Class 7: Teaching with Documents

I is for India

I is for India,
Our land to the East
Where everyone goes
To shoot tigers, and feast

Common Core offers an incentive for teachers to use historic documents to build literacy skills in a content area while empowering students to be the historian in the classroom. But document-based (DBQ) instruction in this context requires four key elements to be successful:

  1. The right documents.
  2. Knowing how to look at them.
  3. Letting students discover their own patterns, then asking students to describe, compare and defend what they found.
  4. Basing the task on enduring questions, the kind that students might actually want to answer.

Class 7 offers strategies for assisting students to more closely read a document (in all their multimedia formats) by answering three Common Core questions.

  1. What did it say?
  2. How did it say it?
  3. What’s it mean to me?

Here’s a 1.3 MB pdf handout of my slide deck

Your best example of a DBQ is Progress and Poverty in Industrial America a pdf version of iBook below. It uses 11 documents, which is a bit more than I expect for your DBQ.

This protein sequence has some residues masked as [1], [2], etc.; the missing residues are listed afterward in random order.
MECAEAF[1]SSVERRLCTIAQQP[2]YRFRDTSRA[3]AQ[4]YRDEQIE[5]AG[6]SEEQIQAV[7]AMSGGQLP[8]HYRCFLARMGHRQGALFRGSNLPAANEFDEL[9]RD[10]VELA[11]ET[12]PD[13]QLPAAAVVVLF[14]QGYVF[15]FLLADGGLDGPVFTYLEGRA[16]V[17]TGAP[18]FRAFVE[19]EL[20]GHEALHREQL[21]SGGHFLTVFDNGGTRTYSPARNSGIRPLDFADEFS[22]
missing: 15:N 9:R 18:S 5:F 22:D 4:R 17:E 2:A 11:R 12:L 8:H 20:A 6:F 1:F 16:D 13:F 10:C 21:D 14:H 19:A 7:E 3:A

Next our class examined three sample iBooks. The first is my DBQ iBook “Progress and Poverty in Industrial America.” Next we looked at “Exploring History: Ten Document-Based Questions” an iBook designed by my fall ’13 EdMethods class. Finally we looked at my latest iBook, “Portland’s Japantown Revealed.” ~ All iBooks free at iTunes.

Assignment:
Students will design their own DBQ. Assignment (note – various due dates)

Examples of DBQ style questions


Page from: “An A B C, for baby patriots”
Creator: Ames, Mary Frances
Publisher: Dean & Son
Place of Publication: London (160a Fleet Street E.C.)
Publication Date: [1899]
Archive: University of Florida UF00086056:00001

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